Moria: a roguelike Dungeon Crawler game | Umoria Source Code
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README.md

Umoria

The Dungeons of Moria is a single player dungeon simulation originally written by Robert Alan Koeneke, with v1.0 released in 1983. The game was originally written in VMS Pascal before being ported to the C language and released as Umoria in 1988. Moria has had many variants over the years, with Angband being the most well known, and was also an inspiration for one the most commercially successful action roguelike games, Diablo!

Supported Platforms:

  • Windows
  • macOS
  • Linux* (Ubuntu, Debian, Fedora)

* other Linux distros may work, but have not yet been tested.

Umoria Restoration Release: v5.7

The main focus of the v5.7 release is to provide support for the three main systems: Windows, macOS, and Linux. Support for all other outdated computer systems such as, MS DOS, "Classic" Mac OS (pre OS X), Amiga, and Atari ST has been removed.

Note: there are no gameplay changes in this release.

A great deal of code restoration is also currently being undertaken in the hope to aid future development of the game. Examples of tasks completed so far includes, reformatting the source code with the help of clang-tidy and clang-format, modernizing the code to use standard C types, and fixing all warnings while compiling against recent versions of GCC.

Full details of all changes can be found in the CHANGELOG, and by browsing the commit history.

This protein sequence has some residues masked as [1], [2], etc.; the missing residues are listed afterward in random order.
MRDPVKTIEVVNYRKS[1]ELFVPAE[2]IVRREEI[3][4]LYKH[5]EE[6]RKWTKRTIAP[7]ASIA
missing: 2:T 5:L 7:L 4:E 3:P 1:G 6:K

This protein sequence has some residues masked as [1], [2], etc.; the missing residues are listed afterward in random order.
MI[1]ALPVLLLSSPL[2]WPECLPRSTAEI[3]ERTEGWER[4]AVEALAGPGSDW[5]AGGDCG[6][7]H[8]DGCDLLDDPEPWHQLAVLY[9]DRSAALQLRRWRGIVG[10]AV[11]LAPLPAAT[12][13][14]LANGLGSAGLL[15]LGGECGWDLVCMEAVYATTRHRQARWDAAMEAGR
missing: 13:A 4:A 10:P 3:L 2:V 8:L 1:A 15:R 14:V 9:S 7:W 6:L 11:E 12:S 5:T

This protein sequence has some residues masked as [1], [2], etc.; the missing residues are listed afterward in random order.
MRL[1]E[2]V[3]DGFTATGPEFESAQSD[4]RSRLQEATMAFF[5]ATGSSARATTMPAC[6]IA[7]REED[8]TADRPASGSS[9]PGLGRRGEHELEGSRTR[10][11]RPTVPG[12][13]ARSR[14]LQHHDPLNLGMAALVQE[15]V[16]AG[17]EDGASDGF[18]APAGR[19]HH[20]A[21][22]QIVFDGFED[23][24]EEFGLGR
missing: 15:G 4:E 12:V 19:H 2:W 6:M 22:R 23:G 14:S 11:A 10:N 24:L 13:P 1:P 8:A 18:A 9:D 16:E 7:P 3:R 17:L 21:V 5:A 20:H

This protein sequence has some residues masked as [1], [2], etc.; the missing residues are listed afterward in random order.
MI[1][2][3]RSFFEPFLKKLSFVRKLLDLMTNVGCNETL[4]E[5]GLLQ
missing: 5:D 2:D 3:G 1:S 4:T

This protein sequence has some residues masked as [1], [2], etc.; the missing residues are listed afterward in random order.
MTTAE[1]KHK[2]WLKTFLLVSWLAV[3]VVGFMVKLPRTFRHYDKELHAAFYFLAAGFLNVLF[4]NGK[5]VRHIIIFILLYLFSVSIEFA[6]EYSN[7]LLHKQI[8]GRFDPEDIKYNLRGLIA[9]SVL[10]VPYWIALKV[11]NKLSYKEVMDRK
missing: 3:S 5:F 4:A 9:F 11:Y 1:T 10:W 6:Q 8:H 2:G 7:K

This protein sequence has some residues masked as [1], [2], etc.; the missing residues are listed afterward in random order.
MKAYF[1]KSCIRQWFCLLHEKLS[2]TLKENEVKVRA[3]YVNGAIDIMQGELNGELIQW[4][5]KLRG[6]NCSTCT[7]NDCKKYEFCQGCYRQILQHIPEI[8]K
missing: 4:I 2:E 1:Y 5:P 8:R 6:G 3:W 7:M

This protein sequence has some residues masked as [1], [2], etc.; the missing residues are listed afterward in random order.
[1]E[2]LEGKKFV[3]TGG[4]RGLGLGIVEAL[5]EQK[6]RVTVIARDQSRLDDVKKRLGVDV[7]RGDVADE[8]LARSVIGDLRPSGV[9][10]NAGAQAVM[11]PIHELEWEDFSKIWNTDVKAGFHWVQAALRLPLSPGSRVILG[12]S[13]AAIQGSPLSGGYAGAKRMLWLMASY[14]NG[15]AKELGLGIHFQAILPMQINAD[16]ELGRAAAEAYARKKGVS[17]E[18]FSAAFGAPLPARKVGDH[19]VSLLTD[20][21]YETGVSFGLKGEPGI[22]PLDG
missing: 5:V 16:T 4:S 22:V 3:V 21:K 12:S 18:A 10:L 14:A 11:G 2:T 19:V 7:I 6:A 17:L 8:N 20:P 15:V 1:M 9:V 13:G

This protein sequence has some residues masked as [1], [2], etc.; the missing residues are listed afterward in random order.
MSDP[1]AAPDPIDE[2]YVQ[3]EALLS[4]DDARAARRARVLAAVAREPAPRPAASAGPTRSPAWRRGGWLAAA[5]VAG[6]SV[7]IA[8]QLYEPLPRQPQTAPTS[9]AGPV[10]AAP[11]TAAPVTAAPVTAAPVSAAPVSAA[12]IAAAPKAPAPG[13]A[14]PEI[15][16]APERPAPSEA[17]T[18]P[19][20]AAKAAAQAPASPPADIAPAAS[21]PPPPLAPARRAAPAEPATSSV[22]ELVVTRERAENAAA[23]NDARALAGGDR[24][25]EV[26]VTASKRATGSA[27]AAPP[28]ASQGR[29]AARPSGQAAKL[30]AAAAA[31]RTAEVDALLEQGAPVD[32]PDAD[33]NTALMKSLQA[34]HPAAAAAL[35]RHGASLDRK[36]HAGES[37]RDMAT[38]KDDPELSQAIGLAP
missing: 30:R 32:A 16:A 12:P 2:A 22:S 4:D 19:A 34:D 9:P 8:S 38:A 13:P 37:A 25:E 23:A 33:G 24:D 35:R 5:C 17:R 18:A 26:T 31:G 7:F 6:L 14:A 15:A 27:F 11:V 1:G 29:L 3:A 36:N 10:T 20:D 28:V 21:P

Due to its lack of Windows and Mac support, Moria was unplayable for many people. Hopefully these changes will give more people a chance to play this classic roguelike game.

Notes on Compiling Umoria

At present Umoria has been tested against GCC 6.x, 7.x, and 8.1, with ncurses 6.x, although earlier versions should also work fine. You will require these along with CMake and the C++ build tools for your system.

macOS and Linux

At the command prompt type the following:

  $ cmake .
  $ make
  $ make install

A umoria directory will be created containing the game binary and data files, which you can then move to your home directory, or other location.

Windows

MinGW is used to provide GCC and Binutils for compiling on the Windows platform. The easiest solution to get set up is to use the MSYS2 Installer. Once installed you will use pacman to install GCC, ncurses, and the make/cmake build tools.

At present you will need to provide an environment variable for the MinGW system you are compiling on. This will be either mingw64 or mingw32.

At the command prompt type the following, being sure to add the correct label to MINGW=:

  $ MINGW=mingw64 cmake .
  $ make
  $ make install

As with the macOS/Linux builds, the files will be installed into a umoria directory, which you can then move to your games directory.

Historical Documents

Most of the original documents included in the Umoria 5.6 sources have been moved to the historical directory. You will even find the old CHANGELOG which tracks all the code changes made between versions 4.81 and 5.5.2 (1987-2008).

If you'd like to learn more on the development history of Umoria, these can make for interesting reading.

Code of Conduct and Contributions

See here for details on our Code of Conduct.

For details on how to contribute to the Umoria project, please read our contributing guide.

License Information

Umoria is released under the GNU General Public License v2.0.

In 2007 Ben Asselstine and Ben Shadwick started the free-moria project to re-license UMoria 5.5.2 under GPL v2 by obtaining permission from all the contributing authors. A year later, they finally succeeded in their goal and in late 2008 the Moria maintainer, David Grabiner, released Umoria 5.6 under a GPL v2 license.